Friday, September 18, 2009

There are Buckeye and then there are Buckeyes

We have 2 Buckeye trees in Rockwood. They are so full of buckeyes that 2 limbs broke off one of the trees. Last year when we bought the place one limb was broke out of the front Buckeye tree, we didn't realise until this year, when it happened again that it is the weight of the Buckeyes that was breaking the limbs. If I had been meaning to photograph the tree I would have taken a better photo (hopefully), but I was actually taking a photograph of something else and then decided to crop it and use it here. I just realised I have these next 2 photos in the wrong order. Oh, well. This one is the empty buckeye hull, after I have snatched the buckeyes. Which you have to be real careful, the hull can be worse than a cactus when you get close to those pricklies.
The next one is a hull with the buckeyes still there. Most have 2 or 3 buckeyes, so the first one I found that had 4 I acted like I had found the four leaf clover. I kept them separated from all the others.
And I have lots of 'others'. I have a dish full. You have to get to them before the little black worms find them. The hulls have to just be turning. There are lots more on the 2 trees, but now the worms have found them, so I am not sure I will get anymore good ones this year.
After finding the 4 in one, then I found the real prize. The hull with only one buckeye. Notice it is round. Look back up at the hull with 3 in it. Notice one side is flat. So I was really excited with the single buckeye.
I had to go back and look for more.
I was able to find five. Had to flip them over for you to see the other side.
Then the beautiful Buckeye Butterfly, one of my favorites. I have another story to go with it. I took this photograph in the summer of 2007, I was in awe of this little butterfly. Look at those eyespots, with such detail. In September 2007 we went to the Grand Canyon, there was a lady there going on about the beauty of the canyon (and it IS GORGEOUS!), saying anybody that did not believe in God needed to visit the canyon. I told her all somebody had to do was look at the beautiful details God put on the Buckeye Butterfly to see there has to be a God. I just am not sure how the Buckeye Butterfly was ever referred to as the Common Buckeye. There is nothing common looking about it to me. He is beautiful!
I haven't been around my computer very much lately, except at work. I am going to Rockwood to be with Jimmy alot more, he is working 6 days , and 65 to 70 hours each week. My knitting is more mobile (with no internet access in Rockwood) and I am doing alot of knitting for the grandbabies. Not sure when I will get around to visiting, but I told one of my blogging buddies last year that I wanted to do a post on the buckeye tree and butterfly together. Sorry it took me a whole year.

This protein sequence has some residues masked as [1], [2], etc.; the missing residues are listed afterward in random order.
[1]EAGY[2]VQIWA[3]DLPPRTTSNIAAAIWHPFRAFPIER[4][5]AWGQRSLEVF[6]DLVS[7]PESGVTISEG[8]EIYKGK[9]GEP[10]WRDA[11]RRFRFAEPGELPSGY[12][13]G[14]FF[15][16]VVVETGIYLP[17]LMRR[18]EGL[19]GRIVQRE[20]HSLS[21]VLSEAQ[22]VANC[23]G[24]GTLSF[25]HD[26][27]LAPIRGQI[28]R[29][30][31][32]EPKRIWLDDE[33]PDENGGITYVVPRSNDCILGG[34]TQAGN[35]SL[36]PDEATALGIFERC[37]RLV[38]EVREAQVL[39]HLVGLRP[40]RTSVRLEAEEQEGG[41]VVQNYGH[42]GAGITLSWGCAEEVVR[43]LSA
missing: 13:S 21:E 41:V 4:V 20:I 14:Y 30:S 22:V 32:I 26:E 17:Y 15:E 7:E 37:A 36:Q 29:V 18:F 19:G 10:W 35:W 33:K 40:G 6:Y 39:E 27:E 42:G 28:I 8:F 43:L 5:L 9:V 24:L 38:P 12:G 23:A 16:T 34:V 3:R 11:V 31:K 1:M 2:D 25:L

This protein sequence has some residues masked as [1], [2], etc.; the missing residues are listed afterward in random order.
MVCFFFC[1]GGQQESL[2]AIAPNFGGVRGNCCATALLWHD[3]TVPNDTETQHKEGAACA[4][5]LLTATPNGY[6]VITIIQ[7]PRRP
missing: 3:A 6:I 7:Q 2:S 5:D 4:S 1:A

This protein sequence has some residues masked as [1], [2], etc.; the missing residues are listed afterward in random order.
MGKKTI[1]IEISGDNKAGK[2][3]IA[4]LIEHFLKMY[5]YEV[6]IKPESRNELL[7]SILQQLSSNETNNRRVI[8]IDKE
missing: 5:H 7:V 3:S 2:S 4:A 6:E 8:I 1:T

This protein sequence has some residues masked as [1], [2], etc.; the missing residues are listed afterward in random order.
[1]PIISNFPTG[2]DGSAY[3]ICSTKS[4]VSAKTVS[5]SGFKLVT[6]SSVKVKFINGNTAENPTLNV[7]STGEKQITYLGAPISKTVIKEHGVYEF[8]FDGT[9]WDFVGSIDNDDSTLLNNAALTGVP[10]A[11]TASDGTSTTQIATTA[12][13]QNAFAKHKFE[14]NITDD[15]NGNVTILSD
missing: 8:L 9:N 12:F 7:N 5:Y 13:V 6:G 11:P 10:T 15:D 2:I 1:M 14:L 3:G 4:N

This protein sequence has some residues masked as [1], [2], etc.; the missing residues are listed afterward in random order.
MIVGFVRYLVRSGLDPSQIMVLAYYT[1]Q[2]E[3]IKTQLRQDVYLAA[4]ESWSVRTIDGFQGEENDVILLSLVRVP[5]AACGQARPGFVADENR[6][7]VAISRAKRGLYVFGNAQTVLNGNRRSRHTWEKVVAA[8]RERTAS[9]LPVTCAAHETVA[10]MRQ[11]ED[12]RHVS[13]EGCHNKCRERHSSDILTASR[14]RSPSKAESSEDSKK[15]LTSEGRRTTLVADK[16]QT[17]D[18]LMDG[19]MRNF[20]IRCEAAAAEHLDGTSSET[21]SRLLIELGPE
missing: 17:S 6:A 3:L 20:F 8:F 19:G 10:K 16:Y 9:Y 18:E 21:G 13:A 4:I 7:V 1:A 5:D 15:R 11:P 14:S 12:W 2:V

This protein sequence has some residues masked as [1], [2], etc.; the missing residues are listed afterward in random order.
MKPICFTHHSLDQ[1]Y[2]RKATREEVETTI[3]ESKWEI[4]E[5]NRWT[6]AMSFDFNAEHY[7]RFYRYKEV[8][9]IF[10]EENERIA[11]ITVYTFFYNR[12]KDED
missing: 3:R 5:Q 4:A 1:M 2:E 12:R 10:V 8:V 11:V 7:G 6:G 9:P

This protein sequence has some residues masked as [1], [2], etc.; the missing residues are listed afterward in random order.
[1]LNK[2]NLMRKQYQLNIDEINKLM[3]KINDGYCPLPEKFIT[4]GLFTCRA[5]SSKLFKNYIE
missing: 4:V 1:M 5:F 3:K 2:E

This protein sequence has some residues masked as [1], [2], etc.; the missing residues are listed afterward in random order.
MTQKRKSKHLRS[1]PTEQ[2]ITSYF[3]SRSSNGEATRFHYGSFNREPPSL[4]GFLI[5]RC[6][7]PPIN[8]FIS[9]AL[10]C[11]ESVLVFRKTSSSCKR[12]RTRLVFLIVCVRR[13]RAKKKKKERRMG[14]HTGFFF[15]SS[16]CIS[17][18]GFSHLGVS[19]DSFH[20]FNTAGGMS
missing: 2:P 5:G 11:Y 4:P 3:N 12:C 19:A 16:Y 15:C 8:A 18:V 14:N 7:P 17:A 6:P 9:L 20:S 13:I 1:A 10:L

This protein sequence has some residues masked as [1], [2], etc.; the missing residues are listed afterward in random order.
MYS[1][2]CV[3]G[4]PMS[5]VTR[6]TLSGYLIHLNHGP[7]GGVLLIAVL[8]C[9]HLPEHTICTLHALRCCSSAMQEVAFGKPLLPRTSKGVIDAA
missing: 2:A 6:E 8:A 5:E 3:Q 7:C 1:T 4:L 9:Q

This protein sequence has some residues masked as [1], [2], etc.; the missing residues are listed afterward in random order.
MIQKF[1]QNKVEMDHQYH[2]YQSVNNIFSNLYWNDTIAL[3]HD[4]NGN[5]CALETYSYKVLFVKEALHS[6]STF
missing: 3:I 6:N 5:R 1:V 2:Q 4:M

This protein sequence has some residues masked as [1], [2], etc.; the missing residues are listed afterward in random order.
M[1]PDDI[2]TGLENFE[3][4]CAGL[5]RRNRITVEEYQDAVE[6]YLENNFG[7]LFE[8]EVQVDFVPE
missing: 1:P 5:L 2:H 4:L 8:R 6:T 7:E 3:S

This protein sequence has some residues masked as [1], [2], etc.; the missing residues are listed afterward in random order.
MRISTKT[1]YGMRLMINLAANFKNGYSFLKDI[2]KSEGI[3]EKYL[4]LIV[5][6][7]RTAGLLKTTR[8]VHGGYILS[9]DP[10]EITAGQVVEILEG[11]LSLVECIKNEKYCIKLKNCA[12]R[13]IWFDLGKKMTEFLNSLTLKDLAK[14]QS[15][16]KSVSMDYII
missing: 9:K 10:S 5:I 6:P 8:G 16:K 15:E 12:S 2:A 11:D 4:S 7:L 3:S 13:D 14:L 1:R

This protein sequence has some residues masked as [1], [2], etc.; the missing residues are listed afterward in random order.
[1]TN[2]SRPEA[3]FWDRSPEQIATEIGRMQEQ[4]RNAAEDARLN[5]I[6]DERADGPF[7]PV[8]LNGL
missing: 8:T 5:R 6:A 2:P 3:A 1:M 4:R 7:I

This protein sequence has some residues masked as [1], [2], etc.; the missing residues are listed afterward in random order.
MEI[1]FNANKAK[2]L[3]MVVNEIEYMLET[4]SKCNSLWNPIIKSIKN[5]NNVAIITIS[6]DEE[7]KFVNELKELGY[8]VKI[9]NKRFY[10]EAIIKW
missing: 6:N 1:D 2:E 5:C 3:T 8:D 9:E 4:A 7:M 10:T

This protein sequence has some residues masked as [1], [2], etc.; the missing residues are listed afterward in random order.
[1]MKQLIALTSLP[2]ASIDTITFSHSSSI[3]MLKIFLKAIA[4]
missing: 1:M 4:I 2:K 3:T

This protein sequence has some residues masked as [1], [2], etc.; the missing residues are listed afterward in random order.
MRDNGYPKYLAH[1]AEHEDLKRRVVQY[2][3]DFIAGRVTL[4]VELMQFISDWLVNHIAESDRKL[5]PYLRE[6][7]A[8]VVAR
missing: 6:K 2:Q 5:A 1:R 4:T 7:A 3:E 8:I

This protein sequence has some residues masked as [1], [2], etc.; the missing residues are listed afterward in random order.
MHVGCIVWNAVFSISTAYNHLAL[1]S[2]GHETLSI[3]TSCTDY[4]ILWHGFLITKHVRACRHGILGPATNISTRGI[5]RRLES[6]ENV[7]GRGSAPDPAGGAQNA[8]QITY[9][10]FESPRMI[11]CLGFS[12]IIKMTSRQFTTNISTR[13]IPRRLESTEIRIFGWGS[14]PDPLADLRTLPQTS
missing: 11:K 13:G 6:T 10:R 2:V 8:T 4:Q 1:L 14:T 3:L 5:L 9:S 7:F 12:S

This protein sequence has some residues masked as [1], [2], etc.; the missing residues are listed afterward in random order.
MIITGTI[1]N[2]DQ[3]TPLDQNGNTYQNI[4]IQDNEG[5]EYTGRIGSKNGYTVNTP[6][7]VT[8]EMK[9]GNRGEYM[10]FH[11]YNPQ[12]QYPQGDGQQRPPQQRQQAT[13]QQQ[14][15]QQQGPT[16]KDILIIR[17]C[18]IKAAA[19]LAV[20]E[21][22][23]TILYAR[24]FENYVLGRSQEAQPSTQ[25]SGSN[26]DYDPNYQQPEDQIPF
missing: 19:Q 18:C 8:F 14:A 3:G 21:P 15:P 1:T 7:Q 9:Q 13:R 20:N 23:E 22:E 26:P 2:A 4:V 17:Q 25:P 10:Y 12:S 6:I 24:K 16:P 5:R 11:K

Now just in case you want to know more about the Buckeye Tree I have included some information I found on the web.

The name Buckeye comes from the folklore of the Native Americans who noticed that the nut of the Buckeye tree resembles the eye of a buck deer, a buck eye. They also roasted, peeled and mashed the buckeye nut which they called Hetuck into a nutritional meal. The poisonous and bitter taste can be eliminated by heating and leaching. People wondering if they can eat buckeyes can but only after they have been heated and leached . Some believe that the buckeye relieves rheumatism pain. The symbol of General William Henry Harrison's presidential campaign was a string of buckeyes and a log cabin decorated with raccoon skins. His campaign song called Ohio the bonnie Buckeye state, as a result citizens in Ohio became know as "Buckeyes ." On October 2, 1953 the buckeye tree officially became the state tree.
The Buckeye tree is very adaptable to it's environment, thrives in conditions not suitable for other trees and is hard to kill once the buckeye tree is established.
Alot of people say buckeyes are lucky and keep one around the house, mostly in with their jewlery or carry one in their purse, or pocket. But they are not lucky if you try to eat one and not so lucky for cattle or some other animals if they try to eat one. Buckeyes are toxic , but not to squirrels, who eat them when other food is not available to them.